Creative Arts

Depression From A Broken Relationship (The Power Of Art Therapy)

 

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Going through the process of recovery from a broken relationship can take time. You will have to exert an amount of effort to be able to feel that your life is giving you enough reasons not to give up. Though some circumstances are surprisingly hard to fix and adjustments are not that easy to handle, you can always find a better way of keeping your emotional and psychological aspect healthy as possible. So how can you fight stress and depression after ending a toxic relationship? Well, consider trying art therapy.

 

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The Contribution Of Art Therapy On Our Health

Art is a good source of mental enhancement because it reaches the part of our brain that allows us to maximize its use to contribute to our overall well-being. It also creates a connection between our psychological, behavioral, physical, and emotional states that are useful in determining our capabilities in handling specific situations. Also, the process of art therapy supports our personality development because it helps in the series of quality decision making, responsible self-evaluation, and problem-solving.

“The patient uses and makes art to convey their feelings at that moment or relating to an experience or past situation,” Wayne Jonas, M.D., says. He explains further, “When people are experiencing intense, complex, or confusing emotions, the use of art in a therapeutic setting can help them learn about, manage, and communicate their feelings in ways that language cannot always accomplish.”

How Art Therapy Helps In Mental Illness

The process of art therapy helps us to alter our perspectives where we tend to create plausible responses that are applicable in certain nerve-racking situations. It enhances our imagination and creativity that are beneficial in attaining developmental growth. In fact, working on art gives us boosting brain energy to fight stress and anxiety.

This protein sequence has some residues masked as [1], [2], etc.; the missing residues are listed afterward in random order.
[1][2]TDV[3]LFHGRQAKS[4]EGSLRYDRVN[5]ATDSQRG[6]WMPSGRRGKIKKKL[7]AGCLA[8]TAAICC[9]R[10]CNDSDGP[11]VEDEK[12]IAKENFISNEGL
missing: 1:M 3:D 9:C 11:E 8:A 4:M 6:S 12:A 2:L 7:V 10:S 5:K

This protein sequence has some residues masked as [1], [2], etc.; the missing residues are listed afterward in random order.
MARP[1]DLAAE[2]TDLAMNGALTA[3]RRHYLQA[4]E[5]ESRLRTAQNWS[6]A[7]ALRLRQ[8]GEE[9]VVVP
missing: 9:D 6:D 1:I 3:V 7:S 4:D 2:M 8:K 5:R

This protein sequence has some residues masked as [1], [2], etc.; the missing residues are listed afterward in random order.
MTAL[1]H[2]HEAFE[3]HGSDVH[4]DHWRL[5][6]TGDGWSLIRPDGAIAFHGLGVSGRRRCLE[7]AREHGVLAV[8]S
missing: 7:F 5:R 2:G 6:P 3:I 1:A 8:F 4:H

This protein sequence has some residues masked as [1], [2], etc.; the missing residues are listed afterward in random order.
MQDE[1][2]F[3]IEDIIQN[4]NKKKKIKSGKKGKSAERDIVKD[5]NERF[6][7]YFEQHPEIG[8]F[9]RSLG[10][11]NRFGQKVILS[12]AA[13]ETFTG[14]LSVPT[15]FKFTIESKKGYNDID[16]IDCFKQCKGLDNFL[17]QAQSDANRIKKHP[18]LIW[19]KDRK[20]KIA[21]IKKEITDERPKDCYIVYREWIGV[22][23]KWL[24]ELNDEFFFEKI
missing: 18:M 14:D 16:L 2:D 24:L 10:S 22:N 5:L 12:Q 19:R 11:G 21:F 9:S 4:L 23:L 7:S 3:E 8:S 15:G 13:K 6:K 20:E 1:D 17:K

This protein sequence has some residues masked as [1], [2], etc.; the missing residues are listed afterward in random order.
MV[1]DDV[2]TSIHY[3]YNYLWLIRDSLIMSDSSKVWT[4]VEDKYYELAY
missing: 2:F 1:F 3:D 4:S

According to Cathy Malchiodi, PhD, LPCC, LPAT, ATR-BC, REAT, “Art expression often becomes a pathway for transforming feelings and perceptions into a new life story and, as a result, creating a new sense of self.”

In line with that, seeing a visual representation of what we’re going through and applying physical skills in showing our ideas and emotions are a better way of developing stronger and healthier well-being. Art therapy gives us a space to allow difficult emotional issues to formulate its solutions in our brain to be able to keep us safe from distractions and possible mental health conditions.

 

Why Art Matters

Art matters because it represents a different view of our struggles in life. It makes us believe that our existence matter and that we have a connection with health and nature. It somehow helps in creating positive solutions on our current damaged psychological and emotional state that can affect our behavioral aspects as well. In fact, when we let the art speak for us, we tend to appreciate life along with the complexity it gives to us. We somehow learn to value the things that we no longer have control with and see ourselves as an individual who can work with imagination and creativity.

Art is a form of self-expression, and when we are in the state of depression, it’s more comforting to draw, paint, or mold something out of our deep thoughts. Sometimes, we even create a masterpiece coming from different ideas and tend to incorporate our emotions into the piece we are trying to produce. The process makes us feel happy, satisfied, contented, and aware of ourselves and that creates a massive contribution to keeping our mental state intact.

“No matter when or where an artwork is created (or appreciated), we should keep in mind that art always tells a story,” Arthur P. Shimamura Ph.D., professor emeritus of Psychology at the University of California, wrote. “That story may be intended for us to be taken by its beauty, but it may instead force us to elicit other feelings, such as anger, surprise, or disgust.”

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Depression and all types of mental illness are inevitable at some point in our life. However, when we try to learn to appreciate doing things that can make us happy; perhaps all those mental conditions won’t be available.